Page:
Fortnightly review: Secondary prevention in acute myocardial infarctionBMJ 1998; 316 doi: https://doi.org/10.1136/bmj.316.7134.838 (Published 14 March 1998) Cite this as: BMJ 1998;316:838
- Rajendra H Mehta, cardiology fellow,
- Kim A Eagle, chief of clinical cardiology
- University of Michigan Hospital, Division of Cardiology, Taubman Center 3910, 1500 East Medical Center Drive, Ann Arbor, MI 48109-0366, USA
- Correspondence to: Dr Eagle
Acute myocardial infarction affects hundreds of thousands of people each year. Around a quarter die, half of them before reaching a hospital. Survivors are at increased risk of recurrent myocardial infarctions or cardiac death, with a 10% death rate in the first year after discharge and a subsequent annual death rate of 5%—six times that in people of the same age who do not have coronary artery disease. Whereas aggressive management of the acute infarction has been enthusiastically adopted, far less attention has been given to preventive strategies. Though most doctors agree with the importance of secondary prevention, the results of studies suggest that many patients are currently not being given optimal preventive care. Since most patients after acute myocardial infarction are routinely followed up in primary care, general practitioners must be fully informed and participate in treatment strategies designed for the secondary prevention of coronary artery disease.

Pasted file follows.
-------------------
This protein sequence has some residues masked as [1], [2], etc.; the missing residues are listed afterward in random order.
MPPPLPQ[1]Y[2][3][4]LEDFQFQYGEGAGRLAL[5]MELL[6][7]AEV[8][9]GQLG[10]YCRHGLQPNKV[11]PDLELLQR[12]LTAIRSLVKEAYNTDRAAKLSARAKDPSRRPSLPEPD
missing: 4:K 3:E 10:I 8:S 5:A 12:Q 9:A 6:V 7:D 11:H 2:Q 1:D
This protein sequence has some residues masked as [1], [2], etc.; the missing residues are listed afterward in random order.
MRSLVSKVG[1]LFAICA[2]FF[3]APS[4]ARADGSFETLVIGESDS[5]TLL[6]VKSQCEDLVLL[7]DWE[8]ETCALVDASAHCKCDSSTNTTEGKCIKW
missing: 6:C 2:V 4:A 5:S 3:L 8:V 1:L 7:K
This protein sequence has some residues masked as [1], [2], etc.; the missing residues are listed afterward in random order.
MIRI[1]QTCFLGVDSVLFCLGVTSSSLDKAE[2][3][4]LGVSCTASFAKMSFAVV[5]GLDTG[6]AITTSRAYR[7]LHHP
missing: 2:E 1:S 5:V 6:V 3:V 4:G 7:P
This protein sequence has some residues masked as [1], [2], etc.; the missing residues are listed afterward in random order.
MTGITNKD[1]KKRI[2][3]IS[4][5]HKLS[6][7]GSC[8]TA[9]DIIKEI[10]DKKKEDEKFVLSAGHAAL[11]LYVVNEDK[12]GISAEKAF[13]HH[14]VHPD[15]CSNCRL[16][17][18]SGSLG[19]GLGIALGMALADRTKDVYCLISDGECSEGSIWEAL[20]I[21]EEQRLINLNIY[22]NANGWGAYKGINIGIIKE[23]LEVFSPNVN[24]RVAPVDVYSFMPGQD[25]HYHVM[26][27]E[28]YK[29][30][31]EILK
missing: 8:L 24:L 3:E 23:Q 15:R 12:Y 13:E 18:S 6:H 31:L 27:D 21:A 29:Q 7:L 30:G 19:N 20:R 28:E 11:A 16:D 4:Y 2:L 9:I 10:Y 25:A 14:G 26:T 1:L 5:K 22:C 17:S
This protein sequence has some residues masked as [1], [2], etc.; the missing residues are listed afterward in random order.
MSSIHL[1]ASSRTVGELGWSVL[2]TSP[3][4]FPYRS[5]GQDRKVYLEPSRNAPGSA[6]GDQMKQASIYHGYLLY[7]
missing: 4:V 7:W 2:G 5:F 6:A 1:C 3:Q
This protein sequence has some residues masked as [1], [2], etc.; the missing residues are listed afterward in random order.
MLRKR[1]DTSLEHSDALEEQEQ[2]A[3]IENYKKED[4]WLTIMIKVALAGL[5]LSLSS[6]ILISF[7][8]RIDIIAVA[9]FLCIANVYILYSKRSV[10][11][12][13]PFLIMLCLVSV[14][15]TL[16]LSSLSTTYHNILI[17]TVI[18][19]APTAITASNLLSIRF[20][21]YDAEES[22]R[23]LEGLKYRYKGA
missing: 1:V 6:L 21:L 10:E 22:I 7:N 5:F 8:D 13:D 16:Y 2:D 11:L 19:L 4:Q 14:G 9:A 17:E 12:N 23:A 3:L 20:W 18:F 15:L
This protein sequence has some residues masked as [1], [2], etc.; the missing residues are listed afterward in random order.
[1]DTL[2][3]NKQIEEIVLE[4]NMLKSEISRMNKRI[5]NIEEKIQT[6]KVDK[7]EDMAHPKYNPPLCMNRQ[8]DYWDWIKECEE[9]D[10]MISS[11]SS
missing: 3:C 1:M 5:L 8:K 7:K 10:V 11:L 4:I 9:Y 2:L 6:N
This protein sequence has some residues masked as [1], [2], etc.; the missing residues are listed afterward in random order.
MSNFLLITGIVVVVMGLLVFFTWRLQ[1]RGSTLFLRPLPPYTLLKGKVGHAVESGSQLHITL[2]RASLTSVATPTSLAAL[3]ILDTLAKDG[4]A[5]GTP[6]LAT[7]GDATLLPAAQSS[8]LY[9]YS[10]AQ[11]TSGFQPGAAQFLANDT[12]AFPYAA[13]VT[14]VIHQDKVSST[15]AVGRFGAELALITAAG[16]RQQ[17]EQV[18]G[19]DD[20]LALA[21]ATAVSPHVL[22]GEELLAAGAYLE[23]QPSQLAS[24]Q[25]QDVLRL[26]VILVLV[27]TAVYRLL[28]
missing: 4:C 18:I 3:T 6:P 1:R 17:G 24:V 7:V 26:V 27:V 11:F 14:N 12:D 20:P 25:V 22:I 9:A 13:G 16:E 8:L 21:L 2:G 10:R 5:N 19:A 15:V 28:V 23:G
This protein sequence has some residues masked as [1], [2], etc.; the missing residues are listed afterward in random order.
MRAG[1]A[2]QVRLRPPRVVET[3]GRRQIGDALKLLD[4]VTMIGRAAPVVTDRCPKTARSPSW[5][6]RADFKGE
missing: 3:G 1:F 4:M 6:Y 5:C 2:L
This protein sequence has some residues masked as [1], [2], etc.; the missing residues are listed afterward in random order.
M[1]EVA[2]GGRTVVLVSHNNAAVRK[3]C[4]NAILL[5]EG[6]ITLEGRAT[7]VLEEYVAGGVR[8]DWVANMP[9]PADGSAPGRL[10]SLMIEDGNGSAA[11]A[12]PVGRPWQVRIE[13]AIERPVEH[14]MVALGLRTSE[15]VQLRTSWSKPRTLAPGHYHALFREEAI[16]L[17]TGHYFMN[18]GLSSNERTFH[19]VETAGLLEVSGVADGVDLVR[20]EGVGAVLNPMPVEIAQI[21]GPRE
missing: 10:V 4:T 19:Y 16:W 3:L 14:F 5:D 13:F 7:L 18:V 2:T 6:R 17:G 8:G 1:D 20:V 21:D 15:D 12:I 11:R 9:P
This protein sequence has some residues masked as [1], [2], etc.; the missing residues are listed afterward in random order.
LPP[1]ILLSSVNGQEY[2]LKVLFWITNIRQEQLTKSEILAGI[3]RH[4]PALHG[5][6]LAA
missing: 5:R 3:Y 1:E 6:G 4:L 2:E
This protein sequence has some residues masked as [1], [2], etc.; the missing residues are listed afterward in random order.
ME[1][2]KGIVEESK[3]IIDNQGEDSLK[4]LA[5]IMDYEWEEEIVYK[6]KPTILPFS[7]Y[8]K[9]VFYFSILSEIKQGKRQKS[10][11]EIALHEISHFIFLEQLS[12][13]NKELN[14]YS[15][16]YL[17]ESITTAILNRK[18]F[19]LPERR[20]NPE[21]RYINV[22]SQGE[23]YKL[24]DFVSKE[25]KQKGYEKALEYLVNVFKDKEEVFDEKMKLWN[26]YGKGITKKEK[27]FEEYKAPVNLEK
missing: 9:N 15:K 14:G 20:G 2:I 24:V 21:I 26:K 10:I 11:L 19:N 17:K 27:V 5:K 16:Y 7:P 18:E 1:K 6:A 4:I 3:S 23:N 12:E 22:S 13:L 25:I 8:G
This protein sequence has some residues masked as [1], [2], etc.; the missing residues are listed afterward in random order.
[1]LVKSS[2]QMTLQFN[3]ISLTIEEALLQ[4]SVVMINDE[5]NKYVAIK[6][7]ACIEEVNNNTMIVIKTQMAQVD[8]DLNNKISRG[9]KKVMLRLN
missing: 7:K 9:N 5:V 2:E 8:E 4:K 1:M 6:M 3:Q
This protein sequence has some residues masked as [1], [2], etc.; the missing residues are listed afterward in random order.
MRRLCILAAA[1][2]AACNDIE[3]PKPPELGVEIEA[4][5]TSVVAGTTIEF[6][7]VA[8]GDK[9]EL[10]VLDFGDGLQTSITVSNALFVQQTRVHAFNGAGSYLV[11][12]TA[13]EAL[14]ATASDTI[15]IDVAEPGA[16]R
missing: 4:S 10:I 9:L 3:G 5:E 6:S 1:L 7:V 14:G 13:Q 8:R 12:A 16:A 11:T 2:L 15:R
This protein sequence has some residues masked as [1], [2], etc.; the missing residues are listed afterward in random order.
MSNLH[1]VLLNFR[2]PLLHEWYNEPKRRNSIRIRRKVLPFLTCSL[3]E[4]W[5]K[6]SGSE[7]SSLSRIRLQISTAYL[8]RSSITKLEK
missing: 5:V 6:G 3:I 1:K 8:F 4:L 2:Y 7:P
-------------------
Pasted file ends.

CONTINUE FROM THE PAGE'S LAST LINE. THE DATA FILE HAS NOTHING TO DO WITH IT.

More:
We conducted a Medline search for all articles on acute myocardial infarction dating from January 1980 to August 1997, with particular emphasis on secondary prevention in acute myocardial infarction. We scanned all of these reports, which numbered more than 3000. In this review we have also incorporated current standard practice at the University of Michigan, Ann Arbor, for managing myocardial infarction.
Several controlled trials in more than 35 000 survivors of myocardial infarction have shown the benefit of long term treatment with β blockers in reducing the incidence of recurrent myocardial infarction, sudden death, and all cause mortality (table 1).1-8 β Blockers reduce myocardial workload and oxygen consumption by reducing the heart rate, blood pressure, and contractility, and they increase the threshold for ventricular fibrillation. A meta-analysis of such treatment in patients who have had myocardial infarctions shows a 20% reduction in long term mortality and a 34% reduction in …